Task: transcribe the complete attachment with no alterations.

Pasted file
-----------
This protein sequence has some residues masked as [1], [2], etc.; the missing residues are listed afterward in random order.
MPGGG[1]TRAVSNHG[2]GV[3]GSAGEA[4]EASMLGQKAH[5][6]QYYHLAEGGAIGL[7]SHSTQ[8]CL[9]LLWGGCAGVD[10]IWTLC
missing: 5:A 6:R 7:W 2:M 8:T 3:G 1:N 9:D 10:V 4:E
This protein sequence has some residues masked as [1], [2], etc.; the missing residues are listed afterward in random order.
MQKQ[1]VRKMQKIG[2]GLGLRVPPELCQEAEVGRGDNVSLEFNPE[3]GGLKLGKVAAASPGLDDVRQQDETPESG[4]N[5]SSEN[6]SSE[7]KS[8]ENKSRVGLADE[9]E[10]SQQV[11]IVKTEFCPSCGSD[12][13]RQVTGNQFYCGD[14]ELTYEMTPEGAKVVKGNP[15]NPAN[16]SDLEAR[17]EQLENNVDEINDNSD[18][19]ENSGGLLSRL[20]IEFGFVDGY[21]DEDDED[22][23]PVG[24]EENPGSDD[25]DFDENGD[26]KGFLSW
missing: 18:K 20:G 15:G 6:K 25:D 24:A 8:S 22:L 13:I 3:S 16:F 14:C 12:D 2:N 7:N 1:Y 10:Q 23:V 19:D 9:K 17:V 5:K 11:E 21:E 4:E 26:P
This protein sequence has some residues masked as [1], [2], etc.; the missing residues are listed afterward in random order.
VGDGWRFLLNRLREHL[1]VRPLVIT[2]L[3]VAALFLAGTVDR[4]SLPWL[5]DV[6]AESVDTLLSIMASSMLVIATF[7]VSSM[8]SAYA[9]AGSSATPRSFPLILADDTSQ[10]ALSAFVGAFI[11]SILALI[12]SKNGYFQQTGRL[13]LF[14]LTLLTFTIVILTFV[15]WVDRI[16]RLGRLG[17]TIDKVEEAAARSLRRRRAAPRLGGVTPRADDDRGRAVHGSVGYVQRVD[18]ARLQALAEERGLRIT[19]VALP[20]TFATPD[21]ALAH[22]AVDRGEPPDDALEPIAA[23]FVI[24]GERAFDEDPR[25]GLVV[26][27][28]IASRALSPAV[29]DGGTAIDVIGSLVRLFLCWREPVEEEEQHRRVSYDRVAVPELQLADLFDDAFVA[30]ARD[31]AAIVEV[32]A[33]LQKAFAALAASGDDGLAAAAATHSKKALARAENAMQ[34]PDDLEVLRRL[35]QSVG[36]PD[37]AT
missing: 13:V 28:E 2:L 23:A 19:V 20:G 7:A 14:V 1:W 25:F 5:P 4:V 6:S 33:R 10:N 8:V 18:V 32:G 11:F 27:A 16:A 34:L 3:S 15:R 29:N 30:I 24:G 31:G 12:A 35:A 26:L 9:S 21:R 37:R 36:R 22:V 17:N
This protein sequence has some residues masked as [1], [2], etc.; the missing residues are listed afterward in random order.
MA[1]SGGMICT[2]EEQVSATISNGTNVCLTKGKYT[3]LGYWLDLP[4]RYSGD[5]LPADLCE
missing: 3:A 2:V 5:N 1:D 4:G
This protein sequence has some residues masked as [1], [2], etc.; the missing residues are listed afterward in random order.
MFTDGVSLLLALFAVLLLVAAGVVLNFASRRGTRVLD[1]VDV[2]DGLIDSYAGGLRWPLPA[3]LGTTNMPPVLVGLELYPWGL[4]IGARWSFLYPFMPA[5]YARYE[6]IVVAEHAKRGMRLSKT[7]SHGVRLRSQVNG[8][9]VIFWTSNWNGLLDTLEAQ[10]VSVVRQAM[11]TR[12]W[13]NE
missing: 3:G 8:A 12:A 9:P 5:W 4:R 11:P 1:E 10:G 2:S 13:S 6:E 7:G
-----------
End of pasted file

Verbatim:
This protein sequence has some residues masked as [1], [2], etc.; the missing residues are listed afterward in random order.
MPGGG[1]TRAVSNHG[2]GV[3]GSAGEA[4]EASMLGQKAH[5][6]QYYHLAEGGAIGL[7]SHSTQ[8]CL[9]LLWGGCAGVD[10]IWTLC
missing: 5:A 6:R 7:W 2:M 8:T 3:G 1:N 9:D 10:V 4:E
This protein sequence has some residues masked as [1], [2], etc.; the missing residues are listed afterward in random order.
MQKQ[1]VRKMQKIG[2]GLGLRVPPELCQEAEVGRGDNVSLEFNPE[3]GGLKLGKVAAASPGLDDVRQQDETPESG[4]N[5]SSEN[6]SSE[7]KS[8]ENKSRVGLADE[9]E[10]SQQV[11]IVKTEFCPSCGSD[12][13]RQVTGNQFYCGD[14]ELTYEMTPEGAKVVKGNP[15]NPAN[16]SDLEAR[17]EQLENNVDEINDNSD[18][19]ENSGGLLSRL[20]IEFGFVDGY[21]DEDDED[22][23]PVG[24]EENPGSDD[25]DFDENGD[26]KGFLSW
missing: 18:K 20:G 15:G 6:K 25:D 24:A 8:S 22:L 13:I 3:S 16:F 14:C 12:D 2:N 7:N 1:Y 10:Q 23:V 19:D 9:K 17:V 5:K 11:E 21:E 4:E 26:P
This protein sequence has some residues masked as [1], [2], etc.; the missing residues are listed afterward in random order.
VGDGWRFLLNRLREHL[1]VRPLVIT[2]L[3]VAALFLAGTVDR[4]SLPWL[5]DV[6]AESVDTLLSIMASSMLVIATF[7]VSSM[8]SAYA[9]AGSSATPRSFPLILADDTSQ[10]ALSAFVGAFI[11]SILALI[12]SKNGYFQQTGRL[13]LF[14]LTLLTFTIVILTFV[15]WVDRI[16]RLGRLG[17]TIDKVEEAAARSLRRRRAAPRLGGVTPRADDDRGRAVHGSVGYVQRVD[18]ARLQALAEERGLRIT[19]VALP[20]TFATPD[21]ALAH[22]AVDRGEPPDDALEPIAA[23]FVI[24]GERAFDEDPR[25]GLVV[26][27][28]IASRALSPAV[29]DGGTAIDVIGSLVRLFLCWREPVEEEEQHRRVSYDRVAVPELQLADLFDDAFVA[30]ARD[31]AAIVEV[32]A[33]LQKAFAALAASGDDGLAAAAATHSKKALARAENAMQ[34]PDDLEVLRRL[35]QSVG[36]PD[37]AT
missing: 13:V 28:E 2:L 23:A 19:V 20:G 7:A 14:V 1:W 25:F 5:P 4:V 6:S 33:R 10:N 8:V 18:V 32:G 11:F 27:A 16:A 34:L 3:S 15:R 29:N 30:I 24:G 31:G 12:A 35:A 26:L 9:S 21:R 37:R 36:R 22:V 17:N
This protein sequence has some residues masked as [1], [2], etc.; the missing residues are listed afterward in random order.
MA[1]SGGMICT[2]EEQVSATISNGTNVCLTKGKYT[3]LGYWLDLP[4]RYSGD[5]LPADLCE
missing: 3:A 2:V 5:N 1:D 4:G
This protein sequence has some residues masked as [1], [2], etc.; the missing residues are listed afterward in random order.
MFTDGVSLLLALFAVLLLVAAGVVLNFASRRGTRVLD[1]VDV[2]DGLIDSYAGGLRWPLPA[3]LGTTNMPPVLVGLELYPWGL[4]IGARWSFLYPFMPA[5]YARYE[6]IVVAEHAKRGMRLSKT[7]SHGVRLRSQVNG[8][9]VIFWTSNWNGLLDTLEAQ[10]VSVVRQAM[11]TR[12]W[13]NE
missing: 3:G 8:A 12:A 9:P 5:W 4:R 11:P 1:E 10:G 2:S 13:S 6:E 7:G